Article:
24th-27th October 2024


24th-27th October 2024




Mercedes Benz presents the trajectory of its research on electrification, from the early 190 E Elektro to the EQS fleet.

The automotive marque widely recognised by its three-pointed star is exhibiting the pioneering 190 E Elektro, an experimental model with an electric motor for each of the two posterior wheels, first presented in Hanover in the 90s. At the opposite end of the company's evolution, we find the EQS fleet, which represents the peak of Mercedes-EQ electrification.

EQ s is the first fully electric Mercedes luxury saloon and the first model to base itself on modular architecture created exclusively for superior and luxury categories electric vehicles.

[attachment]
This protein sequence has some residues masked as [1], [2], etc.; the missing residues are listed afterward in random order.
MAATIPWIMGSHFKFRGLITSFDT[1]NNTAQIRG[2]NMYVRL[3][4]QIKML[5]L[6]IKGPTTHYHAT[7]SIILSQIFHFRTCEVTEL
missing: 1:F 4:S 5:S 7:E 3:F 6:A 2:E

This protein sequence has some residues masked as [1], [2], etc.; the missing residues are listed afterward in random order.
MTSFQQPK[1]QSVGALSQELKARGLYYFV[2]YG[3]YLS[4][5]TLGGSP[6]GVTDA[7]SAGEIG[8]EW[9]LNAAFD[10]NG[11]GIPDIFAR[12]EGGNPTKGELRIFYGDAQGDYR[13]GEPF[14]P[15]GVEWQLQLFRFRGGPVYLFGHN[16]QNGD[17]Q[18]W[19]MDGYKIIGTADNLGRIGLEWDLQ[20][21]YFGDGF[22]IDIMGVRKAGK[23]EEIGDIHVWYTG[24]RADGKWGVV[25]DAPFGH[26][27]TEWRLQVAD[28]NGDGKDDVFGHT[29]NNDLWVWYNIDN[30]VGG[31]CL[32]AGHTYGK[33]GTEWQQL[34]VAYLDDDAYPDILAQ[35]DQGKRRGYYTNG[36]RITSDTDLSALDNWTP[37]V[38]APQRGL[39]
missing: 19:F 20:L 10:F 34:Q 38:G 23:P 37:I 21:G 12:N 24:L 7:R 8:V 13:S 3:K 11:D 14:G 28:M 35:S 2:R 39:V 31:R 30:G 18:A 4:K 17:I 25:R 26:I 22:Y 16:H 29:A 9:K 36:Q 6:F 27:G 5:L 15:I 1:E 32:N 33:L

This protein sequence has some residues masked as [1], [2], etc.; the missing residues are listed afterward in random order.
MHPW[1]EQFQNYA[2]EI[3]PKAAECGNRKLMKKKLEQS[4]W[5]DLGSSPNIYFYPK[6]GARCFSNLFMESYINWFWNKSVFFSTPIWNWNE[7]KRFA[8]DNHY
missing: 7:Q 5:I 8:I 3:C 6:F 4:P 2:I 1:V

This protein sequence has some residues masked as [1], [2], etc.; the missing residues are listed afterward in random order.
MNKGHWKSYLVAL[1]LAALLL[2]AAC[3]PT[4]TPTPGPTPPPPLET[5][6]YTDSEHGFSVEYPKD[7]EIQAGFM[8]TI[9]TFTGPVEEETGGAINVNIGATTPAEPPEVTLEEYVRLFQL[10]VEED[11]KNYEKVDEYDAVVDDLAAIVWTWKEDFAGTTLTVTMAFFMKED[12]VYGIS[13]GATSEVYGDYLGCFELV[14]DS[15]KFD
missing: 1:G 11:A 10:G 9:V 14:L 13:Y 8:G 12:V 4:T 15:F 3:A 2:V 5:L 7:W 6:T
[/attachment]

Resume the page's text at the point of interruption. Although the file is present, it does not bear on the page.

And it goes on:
The second focus is dedicated to Station Wagons.

From its early origins in the 50s to the new Class C, the heir of the Stuttgart-based company's original station wagon.

The first Station Wagons bearing the star were the product of specialised car assemblers who, already in the 1950s, used Mercedes frames to build professional modes of transport for a wide range of uses. In the late 70s, the Stuttgart-based car manufacturers had its finger on the pulse and understood there was a never-met-before demand for luxury and functional sports cars with five doors. The station wagon wasn't just a work car or a 'labour' car: it was the reflection of a dynamic and refined lifestyle. So, in 1977 - under construction name S123 - the T Model made its debut. It was the first modern wagon designed and officially produced by the car manufacturing house. The ambassadors of this versatile bodytype at AME 2021 are a 1984 E 230 TE (S 123) and a 1993 E 320 SW (S 124); both models bear witness to the continuous technological advancement of Mercedes station wagons, which finds its continuity and coherence in the new Class C car, the latest gem in a long line of station wagons hailing fro